Anyways, my favorite books in the series are The Voyage of the Dawn Treader and The Silver Chair =]

Tamerah | Fri, 06/20/2008

OK...late twenties guy

OK...late twenties guy trying to act like he's mid-teen...doesn't work real well.
About the books: you go, girl!
Btw I always like how you do your profile pix, they look mysterious, and I'd love to do that but never can, I always end up looking silly! :0)

Heather | Sat, 06/21/2008

And now our hearts will beat in time/You say I am yours and you are mine...
Michelle Tumes, "There Goes My Love"


Thank you!

Tamerah | Sat, 06/21/2008

Agreed! I wrote a review a


I wrote a review a while back on my blog... it's filed under Reviews on the sidebar

Kyleigh | Sun, 07/13/2008

Oh, boy,

James, you are dead on. Lewis's timeline has Caspain as 13 during the War of Deliverance. There are so many other problems with this movie that I won't take the time to summerize them
The Word is alive/and it cuts like a sword through the darkness
With a message of life to the hopeless/and afraid...

~"The Word is Alive' by Casting Crowns

May my words be a light that guides others to the True Light and Word.

Julie | Fri, 05/15/2009

Formerly Kestrel

I agree with a lot of what

I agree with a lot of what you said, but you must remember that they made it for the people who haven't read the books. Therefore they are going to change things. They are going to have to have someone fall in love, and they are going to have to change the characters of everyone a little.
I did not like PC's accent. If had been the same all through the movie OK, but it wasn't. I believe they chose spanish because Miraz was played by a guy from spain. He was an actor on the stage; but I still don't really like the accent.
I like the all the battle scenes --but that's porbably beccause I hang out with my brother-- so I really didn't mind Susan doing all the fighting, and I was really into battle scenes and fighting. Peter's fight in the train station: I think if you haven't read the books, it was a good way to start the movie, and bring people in.
Edmund is the best person in the movie.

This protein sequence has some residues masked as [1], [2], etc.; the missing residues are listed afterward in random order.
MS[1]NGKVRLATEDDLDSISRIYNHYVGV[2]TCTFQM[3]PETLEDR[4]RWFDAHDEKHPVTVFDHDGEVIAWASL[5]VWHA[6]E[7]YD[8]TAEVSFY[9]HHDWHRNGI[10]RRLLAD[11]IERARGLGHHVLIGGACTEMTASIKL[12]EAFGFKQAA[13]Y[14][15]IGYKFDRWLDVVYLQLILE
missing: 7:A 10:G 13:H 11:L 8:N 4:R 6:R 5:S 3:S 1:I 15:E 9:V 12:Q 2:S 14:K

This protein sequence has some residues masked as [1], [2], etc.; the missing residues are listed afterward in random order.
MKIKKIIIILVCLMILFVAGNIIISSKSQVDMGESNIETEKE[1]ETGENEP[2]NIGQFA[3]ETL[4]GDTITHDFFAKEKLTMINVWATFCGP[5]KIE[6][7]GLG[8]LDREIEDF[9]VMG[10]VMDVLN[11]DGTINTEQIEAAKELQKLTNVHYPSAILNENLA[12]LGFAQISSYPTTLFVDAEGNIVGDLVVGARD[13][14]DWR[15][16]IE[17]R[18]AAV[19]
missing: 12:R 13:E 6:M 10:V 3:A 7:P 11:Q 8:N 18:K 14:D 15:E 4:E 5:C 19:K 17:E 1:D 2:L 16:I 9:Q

Lucy was still sweet, just a little more mature.
Susan wasn't incredibly different.
Peter was better in the first movie, but still OK in the one.
Caspian was OK.
And Aslan looked strange because they had different people animating. A different company I mean.
Reepicheep is right beside Edmund.
The centars were OK. They said they made them look like that because they wanted to people to realize that they had been hundreds of years in hinding or something like that.
Over-all I think it was a good movie. I think they could have done better, but they still did a good job.

Thanks for the chance to debate Heather.

"Welcome to the land of little orange fruit." The Brit-some comment somewhere, welcoming someone.

Alecia | Sun, 05/17/2009

It awoke with a shrill shreak that can be trnaslated "How dare you leave me in this bed, when I am asleep and helpless?" My sister

Nice review!

I liked Prince Caspian, though there were a couple parts when I just went "No, no, no! That's not in the book!" Like the castle raid. They didn't need to kill all those creatures when the scene didn't even happen in the book! Hmph! >:( (Though, oddly enough, that part had the funniest scene in the movie, with Edmund and his torch. ;) "What do you suppose that means?") I also didn't like the scene where Caspian threatened Miraz, and the Queen threatened Caspian, and Susan... you get the point. It was too confusing! And I thought Caspian had been killed or something, but he never even acted like he got hurt! It's like they deleted a scene somewhere or something.

I still like Peter, though you want to punch him a few times.

Caspian was too old - or maybe I was just used to the old movie, where he was like 12. :) I also didn't like the Spanish accents. :(

Susan is still too whiny - I wanted to slap her a few times too. (My, I'm getting violent!)

Edmund reminds me of my 14 and 15 year old brothers - he plays his age perfectly. :) Kind of the gawky teenager, but he's definitely learned a lot since last time. I liked his character development the best. (I think HE'S learned everything he needs to know from Narnia! Peter and Susan still need more time! :)

Lucy was okay, though I liked her better when she was young and cute. :)

Trumpkin wasn't what I expected him to be. Too glum. "It won't stop staring at me..."

Reepicheep was cool, though I thought his fur was black!

The little kid centaur was so cute!! :-D

The battlescene between Peter and Miraz was good, and seemed pretty realistic (I said Ouch a couple times!) - though I wish they would have stopped showing things in slow motion... they overdid that a bit.

One of my favorite scenes is where Lucy stands at the end of the bridge, in front of the entire army. They all stop, confused. And she just pulls out her little knife, smiling calmly. You think, "Aw, brave little girl, she's going to get killed!" And then Aslan steps out... ;)

Anyway, that's all I can think of now. :) Rather disjointed, but that's my two cents.

Sarah B. | Mon, 05/18/2009